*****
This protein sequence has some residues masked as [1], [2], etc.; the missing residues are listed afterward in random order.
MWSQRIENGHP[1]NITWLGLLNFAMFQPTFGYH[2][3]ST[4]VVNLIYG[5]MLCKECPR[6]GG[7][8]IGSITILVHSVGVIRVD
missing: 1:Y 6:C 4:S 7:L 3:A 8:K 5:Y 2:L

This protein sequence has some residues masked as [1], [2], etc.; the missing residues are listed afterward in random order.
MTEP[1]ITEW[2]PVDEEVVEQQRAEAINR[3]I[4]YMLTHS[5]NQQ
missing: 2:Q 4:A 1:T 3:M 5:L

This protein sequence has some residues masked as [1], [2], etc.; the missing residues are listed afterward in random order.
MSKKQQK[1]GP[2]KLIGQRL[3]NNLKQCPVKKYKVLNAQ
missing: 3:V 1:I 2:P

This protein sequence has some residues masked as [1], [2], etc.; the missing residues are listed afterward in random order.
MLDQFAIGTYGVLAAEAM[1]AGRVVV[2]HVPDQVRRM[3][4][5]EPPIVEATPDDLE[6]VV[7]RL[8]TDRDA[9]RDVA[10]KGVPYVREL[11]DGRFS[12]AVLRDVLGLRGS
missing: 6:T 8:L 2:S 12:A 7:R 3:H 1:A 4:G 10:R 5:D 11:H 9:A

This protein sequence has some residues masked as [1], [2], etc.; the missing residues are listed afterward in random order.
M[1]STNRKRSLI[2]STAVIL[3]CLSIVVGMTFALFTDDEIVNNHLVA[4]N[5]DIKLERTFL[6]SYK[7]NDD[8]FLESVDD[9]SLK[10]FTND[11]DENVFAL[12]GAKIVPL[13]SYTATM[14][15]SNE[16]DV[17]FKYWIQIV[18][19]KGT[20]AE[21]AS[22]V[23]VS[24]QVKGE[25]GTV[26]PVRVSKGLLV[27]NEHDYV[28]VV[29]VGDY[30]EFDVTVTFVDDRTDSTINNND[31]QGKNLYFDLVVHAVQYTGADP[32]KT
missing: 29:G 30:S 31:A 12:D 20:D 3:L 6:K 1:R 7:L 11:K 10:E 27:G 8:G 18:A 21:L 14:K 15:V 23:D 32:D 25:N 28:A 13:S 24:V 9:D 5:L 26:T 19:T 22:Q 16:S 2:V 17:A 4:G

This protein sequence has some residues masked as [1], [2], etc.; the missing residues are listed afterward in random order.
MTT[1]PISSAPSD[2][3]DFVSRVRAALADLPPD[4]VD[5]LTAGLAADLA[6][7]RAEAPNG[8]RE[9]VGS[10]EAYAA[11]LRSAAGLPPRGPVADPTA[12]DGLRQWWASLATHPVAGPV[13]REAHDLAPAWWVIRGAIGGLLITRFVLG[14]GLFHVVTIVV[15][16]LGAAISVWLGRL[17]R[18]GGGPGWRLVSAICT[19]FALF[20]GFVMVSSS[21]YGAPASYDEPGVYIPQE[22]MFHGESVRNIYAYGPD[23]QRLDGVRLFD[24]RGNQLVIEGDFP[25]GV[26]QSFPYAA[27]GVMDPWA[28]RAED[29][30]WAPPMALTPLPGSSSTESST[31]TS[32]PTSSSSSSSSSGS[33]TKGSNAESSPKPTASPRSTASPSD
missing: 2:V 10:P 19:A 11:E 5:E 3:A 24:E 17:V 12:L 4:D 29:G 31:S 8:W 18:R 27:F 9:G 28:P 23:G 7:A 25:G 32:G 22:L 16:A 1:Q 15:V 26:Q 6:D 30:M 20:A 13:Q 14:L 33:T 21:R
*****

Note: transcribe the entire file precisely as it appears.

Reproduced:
This protein sequence has some residues masked as [1], [2], etc.; the missing residues are listed afterward in random order.
MWSQRIENGHP[1]NITWLGLLNFAMFQPTFGYH[2][3]ST[4]VVNLIYG[5]MLCKECPR[6]GG[7][8]IGSITILVHSVGVIRVD
missing: 1:Y 6:C 4:S 7:L 3:A 8:K 5:Y 2:L

This protein sequence has some residues masked as [1], [2], etc.; the missing residues are listed afterward in random order.
MTEP[1]ITEW[2]PVDEEVVEQQRAEAINR[3]I[4]YMLTHS[5]NQQ
missing: 2:Q 4:A 1:T 3:M 5:L

This protein sequence has some residues masked as [1], [2], etc.; the missing residues are listed afterward in random order.
MSKKQQK[1]GP[2]KLIGQRL[3]NNLKQCPVKKYKVLNAQ
missing: 3:V 1:I 2:P

This protein sequence has some residues masked as [1], [2], etc.; the missing residues are listed afterward in random order.
MLDQFAIGTYGVLAAEAM[1]AGRVVV[2]HVPDQVRRM[3][4][5]EPPIVEATPDDLE[6]VV[7]RL[8]TDRDA[9]RDVA[10]KGVPYVREL[11]DGRFS[12]AVLRDVLGLRGS
missing: 6:T 8:L 2:S 12:A 7:R 3:H 1:A 4:G 10:R 5:D 11:H 9:A

This protein sequence has some residues masked as [1], [2], etc.; the missing residues are listed afterward in random order.
M[1]STNRKRSLI[2]STAVIL[3]CLSIVVGMTFALFTDDEIVNNHLVA[4]N[5]DIKLERTFL[6]SYK[7]NDD[8]FLESVDD[9]SLK[10]FTND[11]DENVFAL[12]GAKIVPL[13]SYTATM[14][15]SNE[16]DV[17]FKYWIQIV[18][19]KGT[20]AE[21]AS[22]V[23]VS[24]QVKGE[25]GTV[26]PVRVSKGLLV[27]NEHDYV[28]VV[29]VGDY[30]EFDVTVTFVDDRTDSTINNND[31]QGKNLYFDLVVHAVQYTGADP[32]KT
missing: 29:G 30:S 31:A 12:D 20:D 3:L 6:K 1:R 7:L 11:K 10:E 27:G 8:G 18:A 21:L 14:K 15:V 23:D 32:D 25:N 28:A 13:S 24:V 9:D 5:L 26:T 19:T 22:Q 16:S 2:V 17:A 4:G

This protein sequence has some residues masked as [1], [2], etc.; the missing residues are listed afterward in random order.
MTT[1]PISSAPSD[2][3]DFVSRVRAALADLPPD[4]VD[5]LTAGLAADLA[6][7]RAEAPNG[8]RE[9]VGS[10]EAYAA[11]LRSAAGLPPRGPVADPTA[12]DGLRQWWASLATHPVAGPV[13]REAHDLAPAWWVIRGAIGGLLITRFVLG[14]GLFHVVTIVV[15][16]LGAAISVWLGRL[17]R[18]GGGPGWRLVSAICT[19]FALF[20]GFVMVSSS[21]YGAPASYDEPGVYIPQE[22]MFHGESVRNIYAYGPD[23]QRLDGVRLFD[24]RGNQLVIEGDFP[25]GV[26]QSFPYAA[27]GVMDPWA[28]RAED[29][30]WAPPMALTPLPGSSSTESST[31]TS[32]PTSSSSSSSSSGS[33]TKGSNAESSPKPTASPRSTASPSD
missing: 2:V 10:P 19:A 11:E 5:E 3:A 24:E 17:V 12:L 4:D 29:G 31:S 8:W 18:R 27:F 9:G 28:P 23:G 7:A 25:G 32:G 22:L 16:A 1:Q 15:V 26:Q 6:D 30:M 20:A 13:Q 14:L 33:T 21:R